Splenectomy in Patients with Hematological Disorders - Our Experience
The aim of the study. Retrospective analysis of indications for splenectomy in hematological diseases, positive effect of this operation and correlations between objective prognostic factors and good response to splenectomy in patients with different hematological indications for splenectomy.
Material and methods. 98 adult patients with hematological disorders, who were splenectomised in the years 1994 - 2004. We evaluated the effects of splenectomy in patients with hematological diseases as defined by patient documentation from the 2nd Department of General and Oncological Surgery, Department of Hematology and Hematological Ambulance and the questionnaires that patients completed by themselves.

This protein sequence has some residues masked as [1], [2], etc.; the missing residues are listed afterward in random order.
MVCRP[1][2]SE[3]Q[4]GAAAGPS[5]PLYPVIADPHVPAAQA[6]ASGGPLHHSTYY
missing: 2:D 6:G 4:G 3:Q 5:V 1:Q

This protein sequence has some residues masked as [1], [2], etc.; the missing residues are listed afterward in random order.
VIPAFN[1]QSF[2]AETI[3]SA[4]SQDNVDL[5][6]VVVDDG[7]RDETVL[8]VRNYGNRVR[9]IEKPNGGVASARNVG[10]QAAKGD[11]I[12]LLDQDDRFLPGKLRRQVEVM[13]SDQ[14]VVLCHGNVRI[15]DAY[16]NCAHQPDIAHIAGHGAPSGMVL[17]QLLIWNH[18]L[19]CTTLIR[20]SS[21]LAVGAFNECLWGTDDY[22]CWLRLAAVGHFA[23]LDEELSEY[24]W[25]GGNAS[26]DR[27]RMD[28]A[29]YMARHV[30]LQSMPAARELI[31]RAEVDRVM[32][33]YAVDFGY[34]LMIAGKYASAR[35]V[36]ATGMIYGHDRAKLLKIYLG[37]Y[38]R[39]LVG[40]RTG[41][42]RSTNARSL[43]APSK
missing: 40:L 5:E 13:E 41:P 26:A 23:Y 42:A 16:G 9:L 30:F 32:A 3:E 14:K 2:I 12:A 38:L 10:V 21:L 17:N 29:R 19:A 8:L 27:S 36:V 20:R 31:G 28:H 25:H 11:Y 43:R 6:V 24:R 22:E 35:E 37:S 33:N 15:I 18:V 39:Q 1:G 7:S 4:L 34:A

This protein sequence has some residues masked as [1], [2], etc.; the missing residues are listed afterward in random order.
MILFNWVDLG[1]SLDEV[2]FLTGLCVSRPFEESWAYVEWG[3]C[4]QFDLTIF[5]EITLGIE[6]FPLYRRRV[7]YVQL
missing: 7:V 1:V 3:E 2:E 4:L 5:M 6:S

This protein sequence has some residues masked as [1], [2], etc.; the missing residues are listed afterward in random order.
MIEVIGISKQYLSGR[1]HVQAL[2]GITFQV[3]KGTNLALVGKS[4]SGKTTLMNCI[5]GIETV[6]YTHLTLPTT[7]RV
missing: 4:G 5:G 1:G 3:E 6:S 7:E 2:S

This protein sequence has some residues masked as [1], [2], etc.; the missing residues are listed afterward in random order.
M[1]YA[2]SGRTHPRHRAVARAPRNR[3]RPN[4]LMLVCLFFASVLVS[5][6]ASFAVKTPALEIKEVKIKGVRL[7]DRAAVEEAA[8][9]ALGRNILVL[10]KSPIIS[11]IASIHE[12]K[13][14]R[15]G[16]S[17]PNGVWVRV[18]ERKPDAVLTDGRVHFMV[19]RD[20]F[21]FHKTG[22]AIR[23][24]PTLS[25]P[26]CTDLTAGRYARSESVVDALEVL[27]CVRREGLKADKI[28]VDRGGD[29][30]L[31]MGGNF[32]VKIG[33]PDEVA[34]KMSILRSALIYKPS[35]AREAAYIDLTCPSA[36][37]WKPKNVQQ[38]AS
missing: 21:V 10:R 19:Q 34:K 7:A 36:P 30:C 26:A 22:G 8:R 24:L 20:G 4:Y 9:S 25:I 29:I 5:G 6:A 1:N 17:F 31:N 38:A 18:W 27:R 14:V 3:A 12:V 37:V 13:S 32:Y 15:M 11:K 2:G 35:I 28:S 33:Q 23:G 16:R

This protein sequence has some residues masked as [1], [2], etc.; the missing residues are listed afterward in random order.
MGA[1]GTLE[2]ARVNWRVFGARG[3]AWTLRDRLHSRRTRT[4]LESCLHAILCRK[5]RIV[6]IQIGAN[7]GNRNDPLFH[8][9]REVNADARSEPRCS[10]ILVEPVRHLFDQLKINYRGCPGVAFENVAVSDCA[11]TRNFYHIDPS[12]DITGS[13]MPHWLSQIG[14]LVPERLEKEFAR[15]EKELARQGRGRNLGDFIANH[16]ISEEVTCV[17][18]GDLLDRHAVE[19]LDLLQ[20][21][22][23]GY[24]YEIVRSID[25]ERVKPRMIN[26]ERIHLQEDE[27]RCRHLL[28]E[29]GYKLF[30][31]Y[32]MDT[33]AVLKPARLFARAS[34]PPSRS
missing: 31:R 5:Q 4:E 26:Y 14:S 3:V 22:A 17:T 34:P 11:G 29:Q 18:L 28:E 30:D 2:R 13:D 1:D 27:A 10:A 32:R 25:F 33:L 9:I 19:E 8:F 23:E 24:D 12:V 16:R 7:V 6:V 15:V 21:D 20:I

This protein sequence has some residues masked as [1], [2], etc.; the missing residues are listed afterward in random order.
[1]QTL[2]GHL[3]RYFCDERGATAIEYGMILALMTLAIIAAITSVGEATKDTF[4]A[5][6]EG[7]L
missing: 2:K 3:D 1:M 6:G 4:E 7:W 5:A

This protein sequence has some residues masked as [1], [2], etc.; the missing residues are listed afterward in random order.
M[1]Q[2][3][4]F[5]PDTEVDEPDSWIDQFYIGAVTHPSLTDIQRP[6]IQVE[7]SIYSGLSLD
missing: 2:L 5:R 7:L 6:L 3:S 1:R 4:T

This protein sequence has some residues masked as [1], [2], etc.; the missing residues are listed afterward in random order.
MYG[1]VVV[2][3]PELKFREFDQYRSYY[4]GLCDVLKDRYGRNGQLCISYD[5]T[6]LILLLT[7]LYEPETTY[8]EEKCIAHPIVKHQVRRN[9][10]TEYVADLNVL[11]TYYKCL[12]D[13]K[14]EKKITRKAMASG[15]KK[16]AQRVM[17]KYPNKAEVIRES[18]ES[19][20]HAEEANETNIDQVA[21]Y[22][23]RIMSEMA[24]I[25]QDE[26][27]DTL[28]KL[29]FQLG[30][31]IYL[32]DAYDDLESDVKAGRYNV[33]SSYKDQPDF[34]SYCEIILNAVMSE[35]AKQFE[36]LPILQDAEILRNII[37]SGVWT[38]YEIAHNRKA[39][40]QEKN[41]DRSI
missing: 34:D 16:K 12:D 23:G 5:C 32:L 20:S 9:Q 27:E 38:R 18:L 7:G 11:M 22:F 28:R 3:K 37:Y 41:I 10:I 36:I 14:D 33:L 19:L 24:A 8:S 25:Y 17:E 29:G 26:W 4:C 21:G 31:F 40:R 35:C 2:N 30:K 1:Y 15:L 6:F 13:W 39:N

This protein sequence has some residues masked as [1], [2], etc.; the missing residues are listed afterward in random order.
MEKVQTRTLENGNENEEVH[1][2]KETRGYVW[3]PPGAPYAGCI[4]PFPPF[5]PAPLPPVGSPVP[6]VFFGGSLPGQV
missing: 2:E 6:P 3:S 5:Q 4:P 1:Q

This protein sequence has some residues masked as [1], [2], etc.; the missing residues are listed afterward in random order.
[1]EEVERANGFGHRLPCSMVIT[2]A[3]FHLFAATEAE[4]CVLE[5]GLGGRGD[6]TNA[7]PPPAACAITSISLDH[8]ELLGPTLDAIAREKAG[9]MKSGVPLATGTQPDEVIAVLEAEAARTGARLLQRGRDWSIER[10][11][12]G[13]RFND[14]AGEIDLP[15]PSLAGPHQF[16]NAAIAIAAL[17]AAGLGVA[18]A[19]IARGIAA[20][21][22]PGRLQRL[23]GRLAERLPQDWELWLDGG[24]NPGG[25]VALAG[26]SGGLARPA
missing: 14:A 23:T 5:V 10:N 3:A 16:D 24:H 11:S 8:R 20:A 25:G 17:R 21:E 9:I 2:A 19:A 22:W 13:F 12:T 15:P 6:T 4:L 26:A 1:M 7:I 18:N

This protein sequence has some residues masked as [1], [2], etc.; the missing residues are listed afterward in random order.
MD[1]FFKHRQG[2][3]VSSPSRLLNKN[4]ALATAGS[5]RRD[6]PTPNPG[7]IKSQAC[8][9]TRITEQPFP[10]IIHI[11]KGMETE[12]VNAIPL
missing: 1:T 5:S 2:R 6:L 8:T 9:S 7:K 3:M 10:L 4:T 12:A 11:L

Results. The beneficial effect of splenectomy was observed in the majority of cases of idiopathic thrombocytopenic purpura (41 of 53 patients), acquired hemolytic anemia (2 of 3 patients) and hereditary spherocytosis (8 of 9 patients). Surgery can provide a high frequency of durable response for adult patients with benign hematological disorders. In malignant hematological diseases, splenectomy eliminates consequences of hypersplenism or splenomegaly. Splenectomy in patients with malignant hematological disorders can improve their condition and relieve symptoms of hypersplenism and splenomegaly to improve their quality of life. There were early complications in 11 patients (11.3%). Mortality was 2%. Late complications appeared in 24 patients out of 96 patients, who survived the perioperative period. The most common late complication was moderate respiratory infections.
Conclusions. Splenectomy is the most common operation in patients with hematological disorders. Indications for splenectomy have been hindered by the lack of any objective prognostic factors of good postoperative response. Nevertheless, the effect of splenectomy is positive in many patients with benign and malignant hematological diseases.